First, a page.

Working From Home – #WFH

At age 52, the Great Recession forced my hand into a job change. I count myself as one of the lucky ones. I had a job I used to enjoy a great deal and I ended up in one that like even better. I don’t take that for granted.

A big part of what made Xerox tolerable post Ursula Burns being anointed as CEO was the human interactions. While the Sr. Execs demonstrated daily that they could care less about the employees, at least I had my local peeps. They were smart, funny, and a true pleasure to work with. There was never a shortage of people I could learn from and I valued that a great deal. My hope is, after 18 years that perhaps I may have imparted some words of wisdom on a few souls myself.

The outsourcing movement changed everything. The trendy thing for Vice Presidents to do was to use the words “Software” and “India” in the same sentence as if that was the magic bullet that would catch everyone’s attention. With about 10 years to go, instead of looking to finish my career at the place I was most comfortable I found myself not just disgruntled. It was much deeper than that. I was insulted. Pissed off. I felt genuine contempt the Sr. Management team on a daily basis and found other things to do when they came calling to spread their message. Every time they opened their stupid mouths, morale went down the toilet. When I was managing a team of Tools Engineers, it was impossible for me to get on board and act like a part of the management ‘team’. Instead, I was right there with the employees thinking – you guys are flaming idiots that have no idea what you’re talking about. I worked a couple of years there beyond what was healthy for me. I didn’t want to have regrets by making a major career move ‘in haste’, but in the end, the way I felt about it I was either going to have to leave myself or I knew I’d eventually say something that would get me fired. I simply — couldn’t stand it anymore.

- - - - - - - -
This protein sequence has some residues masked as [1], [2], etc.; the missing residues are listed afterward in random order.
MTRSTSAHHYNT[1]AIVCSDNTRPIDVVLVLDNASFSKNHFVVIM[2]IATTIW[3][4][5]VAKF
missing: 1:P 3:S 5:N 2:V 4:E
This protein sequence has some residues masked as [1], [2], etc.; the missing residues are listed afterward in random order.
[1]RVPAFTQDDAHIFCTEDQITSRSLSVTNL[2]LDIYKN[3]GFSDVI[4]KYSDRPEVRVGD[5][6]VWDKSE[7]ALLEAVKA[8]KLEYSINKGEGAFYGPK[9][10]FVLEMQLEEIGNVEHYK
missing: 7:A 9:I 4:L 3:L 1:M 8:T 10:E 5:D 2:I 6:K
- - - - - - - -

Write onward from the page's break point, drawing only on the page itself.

Coming to terms with leaving after 18 years was hard. Having recently gone through a divorce after 27+ years, I would say the experience is somewhat similar. Humans don’t deal with uncertainty very well and I’m no exception. I like to know where my next paycheck is coming from.